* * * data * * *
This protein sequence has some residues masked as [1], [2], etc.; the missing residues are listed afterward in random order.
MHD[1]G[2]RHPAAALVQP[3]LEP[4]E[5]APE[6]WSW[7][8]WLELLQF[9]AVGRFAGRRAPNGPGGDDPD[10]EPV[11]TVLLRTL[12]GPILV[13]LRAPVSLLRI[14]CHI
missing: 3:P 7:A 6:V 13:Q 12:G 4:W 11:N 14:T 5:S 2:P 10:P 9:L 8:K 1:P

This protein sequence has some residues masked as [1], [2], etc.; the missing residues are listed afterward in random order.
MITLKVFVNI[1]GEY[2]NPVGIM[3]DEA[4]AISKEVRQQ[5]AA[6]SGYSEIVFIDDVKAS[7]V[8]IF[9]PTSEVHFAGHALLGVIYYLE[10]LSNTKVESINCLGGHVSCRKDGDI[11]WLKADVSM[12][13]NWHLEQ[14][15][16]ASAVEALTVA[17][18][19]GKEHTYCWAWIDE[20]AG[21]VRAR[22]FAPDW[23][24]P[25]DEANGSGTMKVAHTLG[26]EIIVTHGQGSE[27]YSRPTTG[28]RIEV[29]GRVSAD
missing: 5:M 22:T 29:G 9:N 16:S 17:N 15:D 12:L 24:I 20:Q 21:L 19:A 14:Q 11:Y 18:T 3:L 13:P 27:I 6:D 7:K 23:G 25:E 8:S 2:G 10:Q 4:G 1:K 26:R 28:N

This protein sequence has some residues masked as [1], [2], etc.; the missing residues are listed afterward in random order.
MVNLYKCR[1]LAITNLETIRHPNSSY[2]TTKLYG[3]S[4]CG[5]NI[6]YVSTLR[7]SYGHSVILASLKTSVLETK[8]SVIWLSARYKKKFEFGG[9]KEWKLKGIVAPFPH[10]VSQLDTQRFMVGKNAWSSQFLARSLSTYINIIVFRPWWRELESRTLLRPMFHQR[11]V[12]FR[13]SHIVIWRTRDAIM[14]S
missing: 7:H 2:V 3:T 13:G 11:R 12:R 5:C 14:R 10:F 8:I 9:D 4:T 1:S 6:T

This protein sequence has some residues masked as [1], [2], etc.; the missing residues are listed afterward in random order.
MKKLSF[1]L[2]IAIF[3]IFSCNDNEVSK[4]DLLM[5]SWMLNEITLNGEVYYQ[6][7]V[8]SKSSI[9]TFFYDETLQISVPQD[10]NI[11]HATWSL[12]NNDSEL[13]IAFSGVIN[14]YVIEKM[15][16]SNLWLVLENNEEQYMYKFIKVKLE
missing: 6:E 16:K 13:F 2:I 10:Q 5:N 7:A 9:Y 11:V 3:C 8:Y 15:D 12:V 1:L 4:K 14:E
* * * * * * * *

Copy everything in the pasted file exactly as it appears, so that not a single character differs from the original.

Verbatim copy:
This protein sequence has some residues masked as [1], [2], etc.; the missing residues are listed afterward in random order.
MHD[1]G[2]RHPAAALVQP[3]LEP[4]E[5]APE[6]WSW[7][8]WLELLQF[9]AVGRFAGRRAPNGPGGDDPD[10]EPV[11]TVLLRTL[12]GPILV[13]LRAPVSLLRI[14]CHI
missing: 3:P 7:A 6:V 13:Q 12:G 4:W 11:N 14:T 5:S 2:P 10:P 9:L 8:K 1:P

This protein sequence has some residues masked as [1], [2], etc.; the missing residues are listed afterward in random order.
MITLKVFVNI[1]GEY[2]NPVGIM[3]DEA[4]AISKEVRQQ[5]AA[6]SGYSEIVFIDDVKAS[7]V[8]IF[9]PTSEVHFAGHALLGVIYYLE[10]LSNTKVESINCLGGHVSCRKDGDI[11]WLKADVSM[12][13]NWHLEQ[14][15][16]ASAVEALTVA[17][18][19]GKEHTYCWAWIDE[20]AG[21]VRAR[22]FAPDW[23][24]P[25]DEANGSGTMKVAHTLG[26]EIIVTHGQGSE[27]YSRPTTG[28]RIEV[29]GRVSAD
missing: 5:M 22:T 29:G 9:N 16:S 17:N 15:D 12:L 24:I 20:Q 21:L 19:A 14:Q 11:Y 18:T 3:L 13:P 27:I 6:D 7:K 23:G 25:E 8:S 2:G 10:Q 4:G 1:K 26:R 28:N

This protein sequence has some residues masked as [1], [2], etc.; the missing residues are listed afterward in random order.
MVNLYKCR[1]LAITNLETIRHPNSSY[2]TTKLYG[3]S[4]CG[5]NI[6]YVSTLR[7]SYGHSVILASLKTSVLETK[8]SVIWLSARYKKKFEFGG[9]KEWKLKGIVAPFPH[10]VSQLDTQRFMVGKNAWSSQFLARSLSTYINIIVFRPWWRELESRTLLRPMFHQR[11]V[12]FR[13]SHIVIWRTRDAIM[14]S
missing: 7:H 2:V 3:T 13:G 11:R 12:R 5:C 14:R 10:F 8:I 9:D 4:T 1:S 6:T

This protein sequence has some residues masked as [1], [2], etc.; the missing residues are listed afterward in random order.
MKKLSF[1]L[2]IAIF[3]IFSCNDNEVSK[4]DLLM[5]SWMLNEITLNGEVYYQ[6][7]V[8]SKSSI[9]TFFYDETLQISVPQD[10]NI[11]HATWSL[12]NNDSEL[13]IAFSGVIN[14]YVIEKM[15][16]SNLWLVLENNEEQYMYKFIKVKLE
missing: 6:E 16:K 13:F 2:I 10:Q 5:N 7:A 9:Y 11:V 3:C 8:Y 15:D 12:V 1:L 4:K 14:E